Eight single-flow continuous culture fermenters were used to study the effects of different concentrations of patulin on rumen microbial fermentation. Two 11 fermenters were spiked with 0, 30, 60 or 90 mg of patulin every 12 h for 3 consecutive days. True digestion of organic matter (TOM), acid detergent fiber (ADF) and crude protein (CP) decreased (P < 0.05, P < 0.01 and P < 0.01, respectively) with patulin addition ranging from 30 to 90 mg. Bacterial nitrogen flow was lower (P < 0.01) with patulin addition (30-90 mg) compared with the control treatment, whereas, the efficiency of bacterial growth (g of N/kg OMTD) was lowest (P < 0.05) when 90 mg of patulin were added to fermenter flasks. Total volatile fatty acid (VFA) concentration (mM) in fermenter effluents decreased (P < 0.05) from 180.1 to 119.5 with the addition of 90 mg of patulin but did not differ (P > 0.05) between the control treatment and 30-60 mg of patulin. Acetate (mol/100 mol) was depressed (P < 0.01) with patulin addition. Conversely, there was an increase (P < 0.05) in the molar proportion of butyrate and valerate in the fermenters treated with the toxin. At the highest level of patulin addition (60 and 90 mg), branched-chain VFA were lower (P < 0.01) probably due to a reduction in protein (branched-chain amino acid) degradation. It is concluded that patulin can alter metabolism of nutrients by ruminal microbes. These changes could potentially have a negative impact on animal health and performance.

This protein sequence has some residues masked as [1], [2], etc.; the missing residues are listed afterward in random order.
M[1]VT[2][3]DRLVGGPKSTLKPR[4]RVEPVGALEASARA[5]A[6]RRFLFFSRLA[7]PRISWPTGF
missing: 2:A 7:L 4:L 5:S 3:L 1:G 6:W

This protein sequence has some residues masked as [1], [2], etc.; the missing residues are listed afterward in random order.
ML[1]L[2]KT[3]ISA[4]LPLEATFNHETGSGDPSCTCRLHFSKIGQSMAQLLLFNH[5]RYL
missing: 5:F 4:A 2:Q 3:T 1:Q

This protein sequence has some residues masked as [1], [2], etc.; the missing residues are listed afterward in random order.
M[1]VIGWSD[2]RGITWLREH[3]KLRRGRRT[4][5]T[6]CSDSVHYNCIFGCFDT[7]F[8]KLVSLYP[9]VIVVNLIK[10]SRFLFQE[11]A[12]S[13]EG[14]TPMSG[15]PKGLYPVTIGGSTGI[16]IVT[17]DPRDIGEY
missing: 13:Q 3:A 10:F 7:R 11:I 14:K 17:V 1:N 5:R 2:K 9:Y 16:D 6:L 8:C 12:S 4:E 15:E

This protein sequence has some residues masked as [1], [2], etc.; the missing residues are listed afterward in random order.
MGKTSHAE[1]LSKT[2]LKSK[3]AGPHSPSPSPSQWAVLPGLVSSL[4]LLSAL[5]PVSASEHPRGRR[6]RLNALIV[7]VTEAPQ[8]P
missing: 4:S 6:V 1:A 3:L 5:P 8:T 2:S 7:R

- Continuous culture
- Ruminal fermentation